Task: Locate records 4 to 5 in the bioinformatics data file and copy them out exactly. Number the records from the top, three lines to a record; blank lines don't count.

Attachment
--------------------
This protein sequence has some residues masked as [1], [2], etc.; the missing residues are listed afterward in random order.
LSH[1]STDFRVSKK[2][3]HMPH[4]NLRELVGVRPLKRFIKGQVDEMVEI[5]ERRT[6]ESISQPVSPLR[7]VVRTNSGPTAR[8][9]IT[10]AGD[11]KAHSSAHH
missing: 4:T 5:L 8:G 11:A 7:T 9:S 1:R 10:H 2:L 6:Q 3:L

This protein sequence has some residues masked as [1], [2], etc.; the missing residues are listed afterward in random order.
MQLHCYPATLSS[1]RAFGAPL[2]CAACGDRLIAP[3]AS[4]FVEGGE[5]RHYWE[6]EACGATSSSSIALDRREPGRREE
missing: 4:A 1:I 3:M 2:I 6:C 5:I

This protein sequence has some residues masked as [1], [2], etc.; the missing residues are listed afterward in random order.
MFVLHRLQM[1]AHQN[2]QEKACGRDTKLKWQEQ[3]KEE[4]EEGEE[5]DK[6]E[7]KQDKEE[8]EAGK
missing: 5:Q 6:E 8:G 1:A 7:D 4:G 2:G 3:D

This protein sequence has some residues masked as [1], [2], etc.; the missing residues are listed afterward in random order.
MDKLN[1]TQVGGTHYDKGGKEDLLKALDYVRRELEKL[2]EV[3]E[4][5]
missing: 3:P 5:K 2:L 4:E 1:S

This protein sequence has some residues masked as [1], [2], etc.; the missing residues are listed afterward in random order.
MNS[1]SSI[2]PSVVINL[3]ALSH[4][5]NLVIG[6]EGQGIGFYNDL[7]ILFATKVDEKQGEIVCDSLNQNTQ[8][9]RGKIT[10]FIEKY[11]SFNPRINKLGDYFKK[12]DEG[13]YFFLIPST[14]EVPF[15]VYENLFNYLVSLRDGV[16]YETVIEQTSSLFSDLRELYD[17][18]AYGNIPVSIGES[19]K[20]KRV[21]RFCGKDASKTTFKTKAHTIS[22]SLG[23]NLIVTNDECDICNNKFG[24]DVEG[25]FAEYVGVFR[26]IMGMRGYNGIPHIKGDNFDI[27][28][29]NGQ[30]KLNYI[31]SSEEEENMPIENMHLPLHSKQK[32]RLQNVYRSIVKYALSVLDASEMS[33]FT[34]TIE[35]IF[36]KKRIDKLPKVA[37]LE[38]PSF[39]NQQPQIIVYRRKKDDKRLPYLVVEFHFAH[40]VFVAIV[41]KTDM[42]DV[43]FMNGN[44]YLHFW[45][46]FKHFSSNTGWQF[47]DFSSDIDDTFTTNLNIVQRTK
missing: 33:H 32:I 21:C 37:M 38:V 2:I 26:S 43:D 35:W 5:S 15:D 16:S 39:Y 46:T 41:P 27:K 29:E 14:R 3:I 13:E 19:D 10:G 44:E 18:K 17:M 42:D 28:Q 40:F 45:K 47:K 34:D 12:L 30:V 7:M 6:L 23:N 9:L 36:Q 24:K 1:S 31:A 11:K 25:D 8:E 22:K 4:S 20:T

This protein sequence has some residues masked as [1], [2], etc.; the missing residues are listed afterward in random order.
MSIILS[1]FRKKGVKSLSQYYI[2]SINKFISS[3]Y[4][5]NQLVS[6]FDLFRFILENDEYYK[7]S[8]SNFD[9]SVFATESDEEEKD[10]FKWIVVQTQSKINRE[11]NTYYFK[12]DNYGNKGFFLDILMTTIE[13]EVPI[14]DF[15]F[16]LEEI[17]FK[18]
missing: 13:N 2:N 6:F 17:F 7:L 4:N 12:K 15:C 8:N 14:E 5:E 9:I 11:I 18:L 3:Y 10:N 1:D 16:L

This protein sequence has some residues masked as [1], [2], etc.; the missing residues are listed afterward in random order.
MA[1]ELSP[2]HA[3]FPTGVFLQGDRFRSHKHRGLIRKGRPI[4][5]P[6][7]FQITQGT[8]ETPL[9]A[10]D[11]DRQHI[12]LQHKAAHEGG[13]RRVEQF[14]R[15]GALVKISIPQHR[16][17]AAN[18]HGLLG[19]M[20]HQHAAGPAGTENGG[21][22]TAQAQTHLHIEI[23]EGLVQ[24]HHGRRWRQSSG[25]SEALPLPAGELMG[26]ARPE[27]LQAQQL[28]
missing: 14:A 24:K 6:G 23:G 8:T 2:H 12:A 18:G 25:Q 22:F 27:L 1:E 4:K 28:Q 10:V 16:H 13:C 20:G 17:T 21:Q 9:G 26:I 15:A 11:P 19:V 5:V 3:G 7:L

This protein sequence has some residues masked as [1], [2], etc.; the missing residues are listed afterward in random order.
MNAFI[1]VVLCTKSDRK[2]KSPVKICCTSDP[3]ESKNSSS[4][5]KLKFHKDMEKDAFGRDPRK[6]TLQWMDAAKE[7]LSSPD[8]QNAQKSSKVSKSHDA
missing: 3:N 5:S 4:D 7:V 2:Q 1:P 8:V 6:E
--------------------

This protein sequence has some residues masked as [1], [2], etc.; the missing residues are listed afterward in random order.
MDKLN[1]TQVGGTHYDKGGKEDLLKALDYVRRELEKL[2]EV[3]E[4][5]
missing: 3:P 5:K 2:L 4:E 1:S

This protein sequence has some residues masked as [1], [2], etc.; the missing residues are listed afterward in random order.
MNS[1]SSI[2]PSVVINL[3]ALSH[4][5]NLVIG[6]EGQGIGFYNDL[7]ILFATKVDEKQGEIVCDSLNQNTQ[8][9]RGKIT[10]FIEKY[11]SFNPRINKLGDYFKK[12]DEG[13]YFFLIPST[14]EVPF[15]VYENLFNYLVSLRDGV[16]YETVIEQTSSLFSDLRELYD[17][18]AYGNIPVSIGES[19]K[20]KRV[21]RFCGKDASKTTFKTKAHTIS[22]SLG[23]NLIVTNDECDICNNKFG[24]DVEG[25]FAEYVGVFR[26]IMGMRGYNGIPHIKGDNFDI[27][28][29]NGQ[30]KLNYI[31]SSEEEENMPIENMHLPLHSKQK[32]RLQNVYRSIVKYALSVLDASEMS[33]FT[34]TIE[35]IF[36]KKRIDKLPKVA[37]LE[38]PSF[39]NQQPQIIVYRRKKDDKRLPYLVVEFHFAH[40]VFVAIV[41]KTDM[42]DV[43]FMNGN[44]YLHFW[45][46]FKHFSSNTGWQF[47]DFSSDIDDTFTTNLNIVQRTK
missing: 33:H 32:I 21:C 37:M 38:V 2:I 26:S 43:D 35:W 5:S 15:D 16:S 39:Y 46:T 41:P 27:K 29:E 14:R 3:I 13:E 19:D 10:G 44:E 18:K 17:M 42:D 28:Q 40:F 45:K 47:K 34:D 12:L 30:V 7:M 6:L 23:N 9:L 36:Q 24:K 1:S 31:A 11:K 25:D 8:E 22:K 4:S 20:T